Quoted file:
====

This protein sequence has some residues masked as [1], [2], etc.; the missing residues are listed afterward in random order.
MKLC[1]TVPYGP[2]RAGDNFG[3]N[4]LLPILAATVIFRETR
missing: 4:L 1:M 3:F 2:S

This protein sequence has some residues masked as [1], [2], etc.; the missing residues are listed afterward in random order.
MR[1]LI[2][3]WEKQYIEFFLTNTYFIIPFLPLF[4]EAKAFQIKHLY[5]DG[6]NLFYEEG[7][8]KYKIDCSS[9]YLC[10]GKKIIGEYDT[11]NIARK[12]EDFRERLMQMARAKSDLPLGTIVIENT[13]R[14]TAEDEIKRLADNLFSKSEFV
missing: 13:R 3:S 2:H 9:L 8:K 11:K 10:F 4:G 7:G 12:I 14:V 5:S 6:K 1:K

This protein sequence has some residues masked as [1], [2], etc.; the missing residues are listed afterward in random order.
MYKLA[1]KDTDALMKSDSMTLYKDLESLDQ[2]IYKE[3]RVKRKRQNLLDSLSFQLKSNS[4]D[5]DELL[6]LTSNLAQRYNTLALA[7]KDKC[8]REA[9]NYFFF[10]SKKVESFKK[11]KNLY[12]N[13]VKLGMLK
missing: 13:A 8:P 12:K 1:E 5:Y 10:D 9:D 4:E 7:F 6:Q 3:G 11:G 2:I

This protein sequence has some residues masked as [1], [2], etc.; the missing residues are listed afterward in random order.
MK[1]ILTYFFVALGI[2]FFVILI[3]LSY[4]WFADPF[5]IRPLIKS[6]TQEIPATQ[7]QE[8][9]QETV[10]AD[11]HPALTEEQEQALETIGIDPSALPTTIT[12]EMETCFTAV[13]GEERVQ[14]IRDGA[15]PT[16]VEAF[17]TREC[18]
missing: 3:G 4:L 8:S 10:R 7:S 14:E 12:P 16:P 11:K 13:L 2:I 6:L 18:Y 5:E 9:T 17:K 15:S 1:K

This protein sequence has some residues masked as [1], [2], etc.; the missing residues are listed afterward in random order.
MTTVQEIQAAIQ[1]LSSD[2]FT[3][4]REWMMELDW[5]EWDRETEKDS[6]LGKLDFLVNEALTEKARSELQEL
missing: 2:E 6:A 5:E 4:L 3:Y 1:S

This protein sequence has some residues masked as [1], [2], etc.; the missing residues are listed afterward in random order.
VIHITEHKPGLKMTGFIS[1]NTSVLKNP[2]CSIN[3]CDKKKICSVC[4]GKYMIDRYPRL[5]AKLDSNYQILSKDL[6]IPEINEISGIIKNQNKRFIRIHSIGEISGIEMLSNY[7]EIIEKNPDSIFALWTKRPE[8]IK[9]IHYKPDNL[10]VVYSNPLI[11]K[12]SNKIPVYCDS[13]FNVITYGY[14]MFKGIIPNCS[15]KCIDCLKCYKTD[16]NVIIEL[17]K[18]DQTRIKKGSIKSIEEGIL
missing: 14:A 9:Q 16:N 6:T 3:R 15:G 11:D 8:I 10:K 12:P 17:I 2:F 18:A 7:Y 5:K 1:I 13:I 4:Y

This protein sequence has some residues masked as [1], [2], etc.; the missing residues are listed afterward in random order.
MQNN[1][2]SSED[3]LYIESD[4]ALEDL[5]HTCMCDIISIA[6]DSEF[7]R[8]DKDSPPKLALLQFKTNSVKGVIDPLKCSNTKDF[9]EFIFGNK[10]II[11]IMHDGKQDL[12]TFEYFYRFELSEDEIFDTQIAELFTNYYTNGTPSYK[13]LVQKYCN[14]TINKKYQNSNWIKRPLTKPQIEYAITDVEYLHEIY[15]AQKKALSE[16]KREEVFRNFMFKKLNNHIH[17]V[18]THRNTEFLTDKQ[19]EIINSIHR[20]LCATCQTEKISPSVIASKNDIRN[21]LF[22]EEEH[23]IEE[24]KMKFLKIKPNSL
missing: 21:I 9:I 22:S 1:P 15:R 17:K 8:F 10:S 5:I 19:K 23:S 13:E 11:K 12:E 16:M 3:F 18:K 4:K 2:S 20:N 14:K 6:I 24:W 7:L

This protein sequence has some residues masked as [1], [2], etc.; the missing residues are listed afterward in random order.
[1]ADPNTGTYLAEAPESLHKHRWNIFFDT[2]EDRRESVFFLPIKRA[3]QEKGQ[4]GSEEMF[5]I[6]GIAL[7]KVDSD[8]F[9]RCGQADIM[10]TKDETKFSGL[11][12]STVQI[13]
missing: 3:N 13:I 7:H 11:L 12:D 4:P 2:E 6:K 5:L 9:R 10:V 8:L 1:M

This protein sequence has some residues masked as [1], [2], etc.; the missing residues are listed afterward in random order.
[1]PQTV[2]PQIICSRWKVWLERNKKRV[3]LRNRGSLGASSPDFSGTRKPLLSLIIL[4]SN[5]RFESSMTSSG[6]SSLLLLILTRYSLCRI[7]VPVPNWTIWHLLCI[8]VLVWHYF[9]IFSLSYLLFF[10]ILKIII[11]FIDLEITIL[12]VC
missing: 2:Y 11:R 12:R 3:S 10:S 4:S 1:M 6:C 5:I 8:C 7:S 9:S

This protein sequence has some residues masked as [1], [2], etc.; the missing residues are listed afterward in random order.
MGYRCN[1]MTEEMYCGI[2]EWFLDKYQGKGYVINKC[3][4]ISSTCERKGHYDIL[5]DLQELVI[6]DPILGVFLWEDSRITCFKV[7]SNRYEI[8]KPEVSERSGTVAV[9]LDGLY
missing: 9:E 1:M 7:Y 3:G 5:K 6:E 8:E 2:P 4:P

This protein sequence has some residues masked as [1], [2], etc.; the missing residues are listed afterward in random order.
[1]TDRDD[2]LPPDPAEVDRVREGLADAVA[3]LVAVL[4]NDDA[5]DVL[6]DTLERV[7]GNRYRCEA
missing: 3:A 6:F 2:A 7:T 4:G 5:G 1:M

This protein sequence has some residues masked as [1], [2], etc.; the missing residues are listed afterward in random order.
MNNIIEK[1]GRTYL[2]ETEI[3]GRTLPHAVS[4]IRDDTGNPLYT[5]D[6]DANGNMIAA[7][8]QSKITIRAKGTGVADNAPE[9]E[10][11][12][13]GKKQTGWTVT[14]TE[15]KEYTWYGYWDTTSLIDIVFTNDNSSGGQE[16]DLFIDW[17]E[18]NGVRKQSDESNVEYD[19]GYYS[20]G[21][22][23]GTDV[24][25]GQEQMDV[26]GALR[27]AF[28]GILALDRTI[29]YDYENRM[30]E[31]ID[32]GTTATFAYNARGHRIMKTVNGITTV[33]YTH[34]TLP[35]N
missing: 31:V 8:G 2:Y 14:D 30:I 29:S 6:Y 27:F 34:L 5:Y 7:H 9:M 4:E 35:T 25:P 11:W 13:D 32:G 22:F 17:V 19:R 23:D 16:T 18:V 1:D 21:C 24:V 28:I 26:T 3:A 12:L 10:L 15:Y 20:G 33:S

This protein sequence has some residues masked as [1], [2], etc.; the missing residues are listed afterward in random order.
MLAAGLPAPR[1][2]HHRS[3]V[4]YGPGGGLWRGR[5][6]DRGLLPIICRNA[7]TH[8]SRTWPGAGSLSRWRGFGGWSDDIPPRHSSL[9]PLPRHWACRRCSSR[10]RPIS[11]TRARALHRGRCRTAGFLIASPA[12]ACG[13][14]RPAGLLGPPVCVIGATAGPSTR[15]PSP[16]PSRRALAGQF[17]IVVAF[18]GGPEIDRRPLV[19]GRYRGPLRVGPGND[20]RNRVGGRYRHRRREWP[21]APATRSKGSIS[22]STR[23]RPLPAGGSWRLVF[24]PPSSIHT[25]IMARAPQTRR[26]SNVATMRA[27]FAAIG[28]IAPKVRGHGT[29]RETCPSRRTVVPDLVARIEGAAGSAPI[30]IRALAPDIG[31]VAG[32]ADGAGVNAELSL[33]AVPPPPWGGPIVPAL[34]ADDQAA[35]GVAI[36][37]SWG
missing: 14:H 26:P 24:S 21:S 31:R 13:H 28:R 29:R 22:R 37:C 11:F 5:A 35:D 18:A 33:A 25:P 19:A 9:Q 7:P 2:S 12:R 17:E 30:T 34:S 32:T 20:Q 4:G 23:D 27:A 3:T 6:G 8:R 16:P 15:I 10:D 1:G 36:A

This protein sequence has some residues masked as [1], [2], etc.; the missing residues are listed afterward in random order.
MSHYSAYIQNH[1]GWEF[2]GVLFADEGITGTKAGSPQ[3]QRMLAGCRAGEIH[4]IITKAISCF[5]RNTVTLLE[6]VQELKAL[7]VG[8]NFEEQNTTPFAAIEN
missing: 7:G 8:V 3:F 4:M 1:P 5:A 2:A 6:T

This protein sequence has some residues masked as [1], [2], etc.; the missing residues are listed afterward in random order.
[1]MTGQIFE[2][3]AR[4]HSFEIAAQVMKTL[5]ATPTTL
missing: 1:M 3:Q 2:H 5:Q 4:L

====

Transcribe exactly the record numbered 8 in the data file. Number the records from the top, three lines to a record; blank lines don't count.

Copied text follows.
This protein sequence has some residues masked as [1], [2], etc.; the missing residues are listed afterward in random order.
[1]ADPNTGTYLAEAPESLHKHRWNIFFDT[2]EDRRESVFFLPIKRA[3]QEKGQ[4]GSEEMF[5]I[6]GIAL[7]KVDSD[8]F[9]RCGQADIM[10]TKDETKFSGL[11][12]STVQI[13]
missing: 3:N 13:I 7:H 11:L 12:D 4:P 2:E 6:K 5:L 9:R 10:V 8:L 1:M